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A sweet tale of boyhood friendship that will help young readers learn about making friends and being open to new people.

In Baker’s debut picture book, an imaginative boy has trouble fitting in until he meets an open-minded group of new friends.

Five boys spend their time hanging out at Pine Camp, where they build a fort out of “sticks, stones and wind chimes.” They reach the spot by bike and scooter, and once there, they like to spend time reading, snacking, and sharing ideas. One of the boys keeps his treasure buried in a box, which includes pine cones, weeds, and his stuffed lion toy. At a park near the camp, another young boy is playing—but he’s dressed as a lion and can’t seem to get the other kids in the park to play with him. Discouraged by the trouble he has making friends, he runs into the camp, where the boy who buried the treasure eventually finds him. He’s hiding behind a rock, afraid to be turned away from playmates once again. Though there are few words in the story, Baker makes them count, as she does in the boys’ encounter: “The boy with the lion toy stood eye to eye with the boy in the lion suit”—a powerful moment in which the two boys decide what to make of each other. The episode teaches young readers an important lesson: be open and understanding to each other so that, here, the five friends can become six. For readers just starting out, Baker helpfully repeats words (“lion suit,” “Pine Camp,” etc.) throughout the story. Meanwhile, the gorgeously rendered illustrations feature bright colors and small details, such as the lion-suited boy drawing a lion in the dirt. The illustrations also include more details than the text offers, including a map with “Queenie’s Grave,” which may provide more adventurous imagination fodder for readers captivated by the charming world of Pine Camp.

A sweet tale of boyhood friendship that will help young readers learn about making friends and being open to new people.

Pub Date: March 27, 2015

ISBN: 978-1508922810

Page Count: 24

Publisher: CreateSpace

Review Posted Online: May 29, 2015

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Broccoli: No way is James going to eat broccoli. “It’s disgusting,” says James. Well then, James, says his father, let’s consider the alternatives: some wormy dirt, perhaps, some stinky socks, some pre-chewed gum? James reconsiders the broccoli, but—milk? “Blech,” says James. Right, says his father, who needs strong bones? You’ll be great at hide-and-seek, though not so great at baseball and kickball and even tickling the dog’s belly. James takes a mouthful. So it goes through lumpy oatmeal, mushroom lasagna and slimy eggs, with James’ father parrying his son’s every picky thrust. And it is fun, because the father’s retorts are so outlandish: the lasagna-making troll in the basement who will be sent back to the rat circus, there to endure the rodent’s vicious bites; the uneaten oatmeal that will grow and grow and probably devour the dog that the boy won’t be able to tickle any longer since his bones are so rubbery. Schneider’s watercolors catch the mood of gentle ribbing, the looks of bewilderment and surrender and the deadpanned malarkey. It all makes James’ father’s last urging—“I was just going to say that you might like them if you tried them”—wholly fresh and unexpected advice. (Early reader. 5-9)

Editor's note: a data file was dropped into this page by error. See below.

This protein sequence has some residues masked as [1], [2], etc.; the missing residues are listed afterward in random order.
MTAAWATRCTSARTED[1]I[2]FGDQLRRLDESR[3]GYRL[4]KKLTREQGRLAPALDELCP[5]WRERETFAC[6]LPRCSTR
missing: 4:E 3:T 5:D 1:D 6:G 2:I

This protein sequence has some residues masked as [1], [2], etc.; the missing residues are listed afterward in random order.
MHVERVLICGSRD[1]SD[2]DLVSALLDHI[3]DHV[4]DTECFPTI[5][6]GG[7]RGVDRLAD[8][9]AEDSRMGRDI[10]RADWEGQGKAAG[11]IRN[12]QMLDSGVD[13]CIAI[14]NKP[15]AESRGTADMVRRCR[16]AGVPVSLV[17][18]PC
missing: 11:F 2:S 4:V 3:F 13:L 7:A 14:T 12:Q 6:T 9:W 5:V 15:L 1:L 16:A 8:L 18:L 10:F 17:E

Pub Date: May 1, 2011

ISBN: 978-0-547-14956-1

Page Count: 48

Publisher: Clarion Books

Review Posted Online: April 4, 2011

Kirkus Reviews Issue: April 1, 2011

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The seemingly ageless Seeger brings back his renowned giant for another go in a tuneful tale that, like the art, is a bit sketchy, but chockful of worthy messages. Faced with yearly floods and droughts since they’ve cut down all their trees, the townsfolk decide to build a dam—but the project is stymied by a boulder that is too huge to move. Call on Abiyoyo, suggests the granddaughter of the man with the magic wand, then just “Zoop Zoop” him away again. But the rock that Abiyoyo obligingly flings aside smashes the wand. How to avoid Abiyoyo’s destruction now? Sing the monster to sleep, then make it a peaceful, tree-planting member of the community, of course. Seeger sums it up in a postscript: “every community must learn to manage its giants.” Hays, who illustrated the original (1986), creates colorful, if unfinished-looking, scenes featuring a notably multicultural human cast and a towering Cubist fantasy of a giant. The song, based on a Xhosa lullaby, still has that hard-to-resist sing-along potential, and the themes of waging peace, collective action, and the benefits of sound ecological practices are presented in ways that children will both appreciate and enjoy. (Picture book. 5-9)

Pub Date: Oct. 1, 2001

ISBN: 0-689-83271-0

Page Count: 40

Publisher: Simon & Schuster

Review Posted Online: May 19, 2010

Kirkus Reviews Issue: Sept. 15, 2001

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